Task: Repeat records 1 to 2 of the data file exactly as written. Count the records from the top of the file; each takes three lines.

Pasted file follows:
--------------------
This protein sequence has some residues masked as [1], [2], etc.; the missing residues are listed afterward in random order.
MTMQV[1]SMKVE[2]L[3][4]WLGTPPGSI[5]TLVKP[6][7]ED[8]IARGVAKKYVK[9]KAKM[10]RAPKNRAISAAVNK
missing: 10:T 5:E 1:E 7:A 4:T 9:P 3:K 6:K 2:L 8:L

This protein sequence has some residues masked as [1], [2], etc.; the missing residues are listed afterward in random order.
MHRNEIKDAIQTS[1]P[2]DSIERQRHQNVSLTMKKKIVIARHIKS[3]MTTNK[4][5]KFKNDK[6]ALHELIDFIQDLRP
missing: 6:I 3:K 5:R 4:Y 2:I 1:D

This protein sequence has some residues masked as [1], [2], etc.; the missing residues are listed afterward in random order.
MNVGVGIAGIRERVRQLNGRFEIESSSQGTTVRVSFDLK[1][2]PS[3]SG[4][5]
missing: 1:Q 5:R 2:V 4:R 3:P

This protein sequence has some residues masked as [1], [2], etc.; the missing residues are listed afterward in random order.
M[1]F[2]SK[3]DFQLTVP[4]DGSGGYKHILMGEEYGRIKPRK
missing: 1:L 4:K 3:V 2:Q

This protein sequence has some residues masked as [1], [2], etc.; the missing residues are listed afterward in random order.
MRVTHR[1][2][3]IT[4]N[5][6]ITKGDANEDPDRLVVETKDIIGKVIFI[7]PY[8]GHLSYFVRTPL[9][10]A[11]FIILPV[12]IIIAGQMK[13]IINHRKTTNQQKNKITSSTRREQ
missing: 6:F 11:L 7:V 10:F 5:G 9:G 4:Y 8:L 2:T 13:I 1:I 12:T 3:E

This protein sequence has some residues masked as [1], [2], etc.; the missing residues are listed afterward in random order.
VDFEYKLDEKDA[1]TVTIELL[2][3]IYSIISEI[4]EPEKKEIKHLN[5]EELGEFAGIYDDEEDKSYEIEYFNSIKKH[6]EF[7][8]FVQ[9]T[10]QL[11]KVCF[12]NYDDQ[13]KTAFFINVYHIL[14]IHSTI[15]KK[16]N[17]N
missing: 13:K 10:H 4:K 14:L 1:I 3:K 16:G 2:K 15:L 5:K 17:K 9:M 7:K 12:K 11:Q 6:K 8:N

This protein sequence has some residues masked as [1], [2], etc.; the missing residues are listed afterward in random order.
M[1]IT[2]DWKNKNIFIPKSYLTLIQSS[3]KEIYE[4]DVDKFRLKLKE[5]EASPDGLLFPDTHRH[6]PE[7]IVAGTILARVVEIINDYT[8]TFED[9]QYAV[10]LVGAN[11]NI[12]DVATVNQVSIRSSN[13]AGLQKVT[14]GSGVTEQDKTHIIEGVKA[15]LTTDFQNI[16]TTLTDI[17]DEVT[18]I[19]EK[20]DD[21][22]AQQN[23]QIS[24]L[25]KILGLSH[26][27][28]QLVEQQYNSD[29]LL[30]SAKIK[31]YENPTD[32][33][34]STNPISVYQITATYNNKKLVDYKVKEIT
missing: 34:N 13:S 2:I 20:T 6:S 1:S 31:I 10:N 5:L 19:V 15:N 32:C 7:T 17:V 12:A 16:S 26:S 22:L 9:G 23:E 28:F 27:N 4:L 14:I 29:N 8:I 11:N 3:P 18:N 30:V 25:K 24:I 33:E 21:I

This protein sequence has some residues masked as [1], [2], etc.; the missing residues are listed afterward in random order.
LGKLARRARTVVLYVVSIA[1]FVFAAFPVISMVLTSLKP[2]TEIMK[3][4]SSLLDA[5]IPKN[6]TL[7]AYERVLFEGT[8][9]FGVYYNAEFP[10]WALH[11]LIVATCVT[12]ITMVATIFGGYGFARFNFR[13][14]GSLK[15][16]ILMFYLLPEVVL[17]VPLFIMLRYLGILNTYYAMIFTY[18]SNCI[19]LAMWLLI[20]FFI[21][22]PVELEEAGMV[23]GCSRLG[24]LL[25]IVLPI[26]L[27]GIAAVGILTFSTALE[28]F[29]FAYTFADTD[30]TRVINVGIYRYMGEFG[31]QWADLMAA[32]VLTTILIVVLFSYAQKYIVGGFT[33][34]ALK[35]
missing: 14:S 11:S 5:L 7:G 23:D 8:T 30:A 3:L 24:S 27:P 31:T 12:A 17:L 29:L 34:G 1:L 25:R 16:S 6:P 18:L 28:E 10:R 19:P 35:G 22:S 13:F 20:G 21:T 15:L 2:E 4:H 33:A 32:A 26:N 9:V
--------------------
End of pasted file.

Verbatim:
This protein sequence has some residues masked as [1], [2], etc.; the missing residues are listed afterward in random order.
MTMQV[1]SMKVE[2]L[3][4]WLGTPPGSI[5]TLVKP[6][7]ED[8]IARGVAKKYVK[9]KAKM[10]RAPKNRAISAAVNK
missing: 10:T 5:E 1:E 7:A 4:T 9:P 3:K 6:K 2:L 8:L

This protein sequence has some residues masked as [1], [2], etc.; the missing residues are listed afterward in random order.
MHRNEIKDAIQTS[1]P[2]DSIERQRHQNVSLTMKKKIVIARHIKS[3]MTTNK[4][5]KFKNDK[6]ALHELIDFIQDLRP
missing: 6:I 3:K 5:R 4:Y 2:I 1:D